Sites That Evolve On A Daily Basis Can Be Riskier For Workers
Construction sites are full of heavy equipment and risky working conditions, so safety is always a concern. Thanks to technology, it is now possible to create safer working conditions for construction workers and introduce efficiency in monitoring construction sites. Even though drones entered the scene as a novelty, the technology has now found widespread applications in many industries. One such important application of drone technology is on construction sites.
The large-scale aerial vantage point and ability to survey sites while collecting real-time data help construction supervisors to keep an eye on everything taking place on the site. It also prevents serious on-site injuries by discovering issues in construction beforehand. Contractors can also collect survey data faster and create high-quality 3D models. The use of drones can benefit you in a number of ways:
- Site Survey & Inspections: regular site surveys are essential for every construction project. Before, during, and after completing every construction phase, site surveys reveal vital insights that help ensure that the building can smoothly move to the next stage. Drone asset inspection helps identify potential hazards, complete surveys faster, and reduce survey costs. Drones can also provide accurate measurements and real-time information without repeat inspections.
2. Monitor Site Progress: construction projects are increasing in complexity, and so are the sizes of construction sites. Drones in construction are an excellent way of monitoring progress, security surveillance, and writing detailed project progress reports. Drones can conduct construction surveys to help contractors monitor site progress in real-time.
3. Inspections & Repairs: inspections of concrete structures and roads are much more efficient with drones than with manual inspections. Drones can survey a structure or a stretch of road to find cracks, deterioration, and other information within a few hours. The images collected by drones can help construction teams determine the size and extent of damage accurately and estimate the cost of repairs. Manual inspection requires a group of four or five people who survey the location for days before providing the report. Drone building inspections only need a pilot and a spotter, and the information is ready within a day.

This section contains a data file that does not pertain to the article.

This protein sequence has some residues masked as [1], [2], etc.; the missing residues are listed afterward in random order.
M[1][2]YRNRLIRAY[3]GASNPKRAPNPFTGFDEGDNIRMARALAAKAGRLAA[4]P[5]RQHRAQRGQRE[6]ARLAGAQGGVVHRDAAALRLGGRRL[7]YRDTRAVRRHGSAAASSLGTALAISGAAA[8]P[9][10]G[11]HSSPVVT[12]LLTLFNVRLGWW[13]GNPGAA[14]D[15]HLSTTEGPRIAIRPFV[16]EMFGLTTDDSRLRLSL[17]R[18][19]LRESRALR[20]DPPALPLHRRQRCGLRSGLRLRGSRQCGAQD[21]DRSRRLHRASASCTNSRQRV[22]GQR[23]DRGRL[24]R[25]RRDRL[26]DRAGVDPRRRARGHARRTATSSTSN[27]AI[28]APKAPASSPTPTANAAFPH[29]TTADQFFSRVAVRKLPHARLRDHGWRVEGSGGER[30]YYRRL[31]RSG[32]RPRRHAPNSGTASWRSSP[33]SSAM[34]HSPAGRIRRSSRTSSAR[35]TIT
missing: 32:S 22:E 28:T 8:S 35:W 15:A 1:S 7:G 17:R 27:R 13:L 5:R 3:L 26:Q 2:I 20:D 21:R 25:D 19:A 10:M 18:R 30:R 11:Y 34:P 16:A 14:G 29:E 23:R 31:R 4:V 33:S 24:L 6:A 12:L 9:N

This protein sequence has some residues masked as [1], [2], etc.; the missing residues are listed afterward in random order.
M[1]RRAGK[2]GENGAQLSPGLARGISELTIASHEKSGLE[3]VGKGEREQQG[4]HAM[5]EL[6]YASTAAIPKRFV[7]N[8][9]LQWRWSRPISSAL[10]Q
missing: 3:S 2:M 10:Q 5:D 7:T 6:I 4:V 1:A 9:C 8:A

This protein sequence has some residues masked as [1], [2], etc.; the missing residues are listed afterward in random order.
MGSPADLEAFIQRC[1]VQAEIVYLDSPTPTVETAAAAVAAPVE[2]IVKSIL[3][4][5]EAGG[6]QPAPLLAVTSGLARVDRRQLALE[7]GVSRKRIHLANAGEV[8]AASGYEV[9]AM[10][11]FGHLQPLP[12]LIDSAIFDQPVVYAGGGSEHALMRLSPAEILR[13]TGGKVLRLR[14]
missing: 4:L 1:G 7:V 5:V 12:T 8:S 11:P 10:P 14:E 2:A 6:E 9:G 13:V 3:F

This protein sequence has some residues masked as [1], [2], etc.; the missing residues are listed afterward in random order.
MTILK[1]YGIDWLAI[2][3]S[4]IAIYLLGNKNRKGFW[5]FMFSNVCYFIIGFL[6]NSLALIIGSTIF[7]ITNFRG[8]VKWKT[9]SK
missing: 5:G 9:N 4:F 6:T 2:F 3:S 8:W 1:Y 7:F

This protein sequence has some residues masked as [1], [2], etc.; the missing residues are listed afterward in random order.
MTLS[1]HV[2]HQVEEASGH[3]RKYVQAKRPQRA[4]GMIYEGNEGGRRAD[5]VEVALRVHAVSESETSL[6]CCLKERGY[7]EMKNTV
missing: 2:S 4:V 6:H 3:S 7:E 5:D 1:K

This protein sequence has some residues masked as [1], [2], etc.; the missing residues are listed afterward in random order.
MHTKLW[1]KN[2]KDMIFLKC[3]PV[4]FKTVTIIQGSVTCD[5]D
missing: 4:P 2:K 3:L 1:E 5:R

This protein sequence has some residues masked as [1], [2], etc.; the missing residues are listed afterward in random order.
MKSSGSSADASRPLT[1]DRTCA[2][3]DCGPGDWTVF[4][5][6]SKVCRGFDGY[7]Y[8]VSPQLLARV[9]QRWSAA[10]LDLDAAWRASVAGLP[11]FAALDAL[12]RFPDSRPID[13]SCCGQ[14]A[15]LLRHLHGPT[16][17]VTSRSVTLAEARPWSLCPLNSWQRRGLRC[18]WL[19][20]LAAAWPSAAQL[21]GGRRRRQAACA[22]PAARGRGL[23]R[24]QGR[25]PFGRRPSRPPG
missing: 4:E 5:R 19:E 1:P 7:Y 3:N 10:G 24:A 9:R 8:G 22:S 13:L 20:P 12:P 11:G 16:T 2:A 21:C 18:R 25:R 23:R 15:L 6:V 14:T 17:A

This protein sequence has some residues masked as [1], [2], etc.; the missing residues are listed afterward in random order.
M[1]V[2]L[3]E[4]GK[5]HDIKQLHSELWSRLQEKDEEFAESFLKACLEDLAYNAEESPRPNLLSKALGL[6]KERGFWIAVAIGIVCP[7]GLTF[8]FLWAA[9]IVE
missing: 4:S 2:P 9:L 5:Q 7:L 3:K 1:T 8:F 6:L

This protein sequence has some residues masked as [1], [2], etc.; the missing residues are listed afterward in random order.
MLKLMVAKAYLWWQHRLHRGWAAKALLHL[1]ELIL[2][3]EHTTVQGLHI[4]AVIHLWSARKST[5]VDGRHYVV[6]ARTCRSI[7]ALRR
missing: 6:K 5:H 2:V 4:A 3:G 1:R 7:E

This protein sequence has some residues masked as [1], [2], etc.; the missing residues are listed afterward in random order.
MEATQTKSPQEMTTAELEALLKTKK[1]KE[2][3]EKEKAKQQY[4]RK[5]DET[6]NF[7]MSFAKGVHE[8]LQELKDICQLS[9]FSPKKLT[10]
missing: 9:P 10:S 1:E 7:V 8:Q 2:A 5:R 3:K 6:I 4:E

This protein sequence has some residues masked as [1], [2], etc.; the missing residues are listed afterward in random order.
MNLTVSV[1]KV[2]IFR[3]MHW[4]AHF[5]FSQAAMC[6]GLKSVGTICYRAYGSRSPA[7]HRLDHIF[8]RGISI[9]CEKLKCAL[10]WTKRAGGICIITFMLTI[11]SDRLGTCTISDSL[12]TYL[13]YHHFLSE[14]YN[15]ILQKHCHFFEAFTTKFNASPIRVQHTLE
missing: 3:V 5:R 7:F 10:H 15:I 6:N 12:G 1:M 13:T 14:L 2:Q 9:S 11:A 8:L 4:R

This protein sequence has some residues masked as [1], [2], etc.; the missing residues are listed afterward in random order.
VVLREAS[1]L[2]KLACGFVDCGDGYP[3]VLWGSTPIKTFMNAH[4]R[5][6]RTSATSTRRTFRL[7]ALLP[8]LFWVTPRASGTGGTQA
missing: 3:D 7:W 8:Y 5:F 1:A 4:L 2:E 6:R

4. Structural Maintenance: tall and elaborate structures such as skyscrapers and bridges need constant maintenance to ensure safety and identify areas that need an upgrade. Drones in construction safety can replace human inspectors to carry out planned or reactive maintenance inspections of these structures. Through thermal imaging, drones can detect leaks and areas at a high risk of leakage and enable owners to repair and renovate proactively.
5. Deterring Theft: construction sites are susceptible to theft of materials and equipment. Drones can help improve security surveillance in a construction site and prevent theft. Many construction sites deploy CCTV cameras, but some areas are always dark. Drones can be programmed to fly in a pattern and send alerts if an unauthorized person is found on the construction site after hours.
6. Measuring Stockpiles: drones are also an excellent medium for monitoring materials and measuring stockpiles. Draw borders around an area for automatic volume calculations and analysis; the drone will capture 3D images of these areas to track volumes and quantities to determine usage rate. It can detect any unusual reduction in the volume in case of theft and also give you an alert to re-order in time.
Any device or technology that enables better surveillance and monitoring at construction sites can help improve safety on construction sites. The ability to monitor and maintain a construction site from a distance and in real-time is a giant leap forward to a safer and more efficient building process.
Guest blog submitted by James Rennie of Australian UAV (AUAV). Prior to starting the business James had a long career in natural resource management. In 2012 he identified a convergence of a previous hobby, radio controlled planes, and his passion for mapping data. Recognising this opportunity he established AUAV in early 2013, one of the first drone companies in Australia.